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 Table of Contents  
CASE REPORT
Year : 2019  |  Volume : 14  |  Issue : 2  |  Page : 103-105

Benign fibrous histiocytoma of male breast: Ultrasonography, doppler, and elastography imaging with pathological correlation


Department of Radiodiagnosis, Jawaharlal Nehru Medical College, Sawangi (Meghe), Wardha, Maharashtra, India

Date of Submission19-Jun-2018
Date of Decision05-Dec-2018
Date of Acceptance13-Aug-2019
Date of Web Publication25-Nov-2019

Correspondence Address:
Dr. Kaustubh Anil Madurwar
Department of Radiodiagnosis, Jawaharlal Nehru Medical College, Sawangi (Meghe), Wardha - 442 001, Maharashtra
India
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Source of Support: None, Conflict of Interest: None


DOI: 10.4103/jdmimsu.jdmimsu_44_18

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  Abstract 


Benign fibrous histiocytoma is a benign soft tissue tumor that can occur anywhere in the body, commonly in the dermis and rarely in the deep soft tissues and parenchyma organs. High-frequency ultrasound and Doppler ultrasound can help us characterize the tumors. Sonoelastography is a new improvement of ultrasound technique which is used to characterize soft tissue masses of the breast, thyroid, and lymph nodes, which can be used to identify the nature of pathology. Here, we report a case of benign fibrous histiocytoma in male breast, and ultrasound, Doppler, and sonoelastography features are discussed.

Keywords: Benign fibrous histiocytoma, breast lump, sonoelastography, ultrasonography


How to cite this article:
Madurwar KA, Phatak SV. Benign fibrous histiocytoma of male breast: Ultrasonography, doppler, and elastography imaging with pathological correlation. J Datta Meghe Inst Med Sci Univ 2019;14:103-5

How to cite this URL:
Madurwar KA, Phatak SV. Benign fibrous histiocytoma of male breast: Ultrasonography, doppler, and elastography imaging with pathological correlation. J Datta Meghe Inst Med Sci Univ [serial online] 2019 [cited 2019 Dec 11];14:103-5. Available from: http://www.journaldmims.com/text.asp?2019/14/2/103/271551




  Introduction Top


Benign fibrous histiocytoma, also called as dermatofibroma, subepidermic nodular fibrosis, and histocytoma cutis, is a benign stromal neoplasm involving fibroblasts and histiocytes. The tumor occurs most commonly in the dermis; occurrence of these lesions in deep tissue of breast parenchyma is very rarely reported. This can occur in any age group with male predominance (2.5:1).[1] The neoplasm should be differentiated from malignant fibrous histiocytoma as it has aggressive course.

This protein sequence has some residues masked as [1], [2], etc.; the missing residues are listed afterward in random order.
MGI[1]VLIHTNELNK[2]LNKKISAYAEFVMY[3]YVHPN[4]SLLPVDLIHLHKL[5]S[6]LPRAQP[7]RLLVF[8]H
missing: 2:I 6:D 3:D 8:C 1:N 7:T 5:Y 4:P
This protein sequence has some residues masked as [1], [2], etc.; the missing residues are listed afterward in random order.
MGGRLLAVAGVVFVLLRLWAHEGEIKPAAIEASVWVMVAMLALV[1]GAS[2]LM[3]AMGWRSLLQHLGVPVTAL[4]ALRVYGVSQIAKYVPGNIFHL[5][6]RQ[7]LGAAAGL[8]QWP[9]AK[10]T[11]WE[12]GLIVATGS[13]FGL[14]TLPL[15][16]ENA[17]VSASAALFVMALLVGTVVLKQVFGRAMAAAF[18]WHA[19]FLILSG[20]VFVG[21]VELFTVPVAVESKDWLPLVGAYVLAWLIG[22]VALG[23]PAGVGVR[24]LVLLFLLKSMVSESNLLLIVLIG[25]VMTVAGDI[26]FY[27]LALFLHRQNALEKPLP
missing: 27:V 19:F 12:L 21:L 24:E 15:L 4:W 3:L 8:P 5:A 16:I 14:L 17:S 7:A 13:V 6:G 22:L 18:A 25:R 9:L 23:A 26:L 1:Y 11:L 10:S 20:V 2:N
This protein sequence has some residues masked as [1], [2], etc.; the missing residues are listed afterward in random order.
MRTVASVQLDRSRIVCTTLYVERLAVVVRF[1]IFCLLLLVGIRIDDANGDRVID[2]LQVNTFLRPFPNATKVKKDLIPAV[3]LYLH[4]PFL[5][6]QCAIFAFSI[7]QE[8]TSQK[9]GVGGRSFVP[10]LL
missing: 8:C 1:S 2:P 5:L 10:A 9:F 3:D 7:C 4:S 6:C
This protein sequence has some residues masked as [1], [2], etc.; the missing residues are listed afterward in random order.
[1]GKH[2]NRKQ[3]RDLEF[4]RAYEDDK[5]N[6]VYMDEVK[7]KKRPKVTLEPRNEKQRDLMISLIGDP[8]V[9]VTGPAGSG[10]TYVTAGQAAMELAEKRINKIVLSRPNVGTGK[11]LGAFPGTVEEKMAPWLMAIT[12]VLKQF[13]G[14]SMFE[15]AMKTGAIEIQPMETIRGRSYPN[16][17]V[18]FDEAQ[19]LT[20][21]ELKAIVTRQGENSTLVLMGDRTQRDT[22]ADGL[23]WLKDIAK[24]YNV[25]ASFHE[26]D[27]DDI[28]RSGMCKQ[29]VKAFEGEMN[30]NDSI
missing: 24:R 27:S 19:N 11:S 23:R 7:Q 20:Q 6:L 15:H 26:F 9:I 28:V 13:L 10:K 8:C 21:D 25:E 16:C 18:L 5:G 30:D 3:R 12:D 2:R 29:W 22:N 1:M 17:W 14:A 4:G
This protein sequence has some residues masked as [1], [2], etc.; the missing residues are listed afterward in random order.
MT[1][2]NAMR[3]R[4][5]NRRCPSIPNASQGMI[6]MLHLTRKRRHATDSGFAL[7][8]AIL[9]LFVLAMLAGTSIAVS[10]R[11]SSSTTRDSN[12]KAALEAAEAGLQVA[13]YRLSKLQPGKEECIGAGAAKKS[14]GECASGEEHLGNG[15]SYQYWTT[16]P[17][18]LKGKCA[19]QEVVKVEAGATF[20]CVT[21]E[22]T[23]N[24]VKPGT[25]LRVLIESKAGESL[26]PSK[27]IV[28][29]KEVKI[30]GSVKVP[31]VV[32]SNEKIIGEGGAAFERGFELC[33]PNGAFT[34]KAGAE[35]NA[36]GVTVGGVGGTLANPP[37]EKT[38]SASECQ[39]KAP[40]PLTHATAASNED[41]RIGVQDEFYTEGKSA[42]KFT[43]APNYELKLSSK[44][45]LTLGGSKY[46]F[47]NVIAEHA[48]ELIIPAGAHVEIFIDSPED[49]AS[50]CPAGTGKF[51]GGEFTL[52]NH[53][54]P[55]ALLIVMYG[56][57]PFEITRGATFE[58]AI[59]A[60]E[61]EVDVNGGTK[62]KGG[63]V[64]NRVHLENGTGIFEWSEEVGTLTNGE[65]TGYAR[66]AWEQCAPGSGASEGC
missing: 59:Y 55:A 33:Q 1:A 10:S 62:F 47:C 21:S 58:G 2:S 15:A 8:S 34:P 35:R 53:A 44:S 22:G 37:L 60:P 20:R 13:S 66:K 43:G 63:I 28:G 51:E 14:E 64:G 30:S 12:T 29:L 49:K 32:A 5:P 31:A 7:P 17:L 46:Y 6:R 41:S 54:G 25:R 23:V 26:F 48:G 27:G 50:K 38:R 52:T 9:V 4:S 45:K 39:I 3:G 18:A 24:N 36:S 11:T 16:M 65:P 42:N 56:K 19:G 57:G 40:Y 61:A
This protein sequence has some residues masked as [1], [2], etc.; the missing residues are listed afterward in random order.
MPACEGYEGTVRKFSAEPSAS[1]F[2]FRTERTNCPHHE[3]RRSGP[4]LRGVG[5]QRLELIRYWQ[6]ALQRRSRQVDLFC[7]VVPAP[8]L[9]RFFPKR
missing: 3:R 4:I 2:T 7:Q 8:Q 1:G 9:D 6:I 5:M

Case Report Top


A 53-year-old male patient presented in our hospital with a lump in the left breast for 2 years. The clinical examination revealed a lump measuring 3 cm × 2 cm in the retro-areolar region of the left breast, which was insidious on onset, gradually progressive to the present size which is well defined with regular margins and not fixed to skin or chest wall. High-frequency ultrasound revealed a well-defined, mixed echogenic structure measuring 31.5 mm × 20.9 mm in the retro-areolar region, which had regular well-defined margins and wider than taller. No spiculations could be identified. Multiple reactive axillary lymph nodes with the largest measuring 11 mm × 6.2 mm with maintained hilum were seen in the axilla. Doppler examination revealed the presence of peripheral vascularity. Strain elastography revealed mosaic of blue and green on Tsukuba elastography color scale (score of 2) and strain ratio (SR) of 2.28; the imaging diagnosis indicated benign lesion of the breast. Fine-needle aspiration cytology examination confirmed the diagnosis of a benign fibrous histiocytoma of the breast. Radiograph of the chest was normal. Other laboratory parameters were normal.


  Discussion Top


Benign fibrous histiocytoma is composed of biphasic cells of histiocytes and fibroblast, which accounts for dual elements seen in the tumor. It is difficult to be diagnosed clinically when the lesion is in deep tissue. Noncutaneous fibrous histiocytoma constitutes only 1% of the benign fibrous histiocytoma.[2] Ultrasonography is a very useful noninvasive imaging method to assess tumoral pathology, providing key information, unavailable during clinical or histopathological examination. It gives real-time elasticity and vascularity of the lesions.

High-frequency ultrasound and conventional ultrasound offers necessary information regarding the size, morphology, elasticity, and vascularity, all of which are important to determine the prognosis and therapeutic approach of the lesion. The elastography uses a blue-green-red (BGR) scale (color-coded scale) to demonstrate various components of the histological structure, showing that elastography is a sensitive diagnostic tool to detect different malignancies, based on the principle that tumoral cells present a higher stiffness compared to the adjacent normal tissue.[3] The combination of conventional ultrasonography with elastography has refined differentiation between benign and malignant tumors of the soft tissues.

Tsukuba scoring system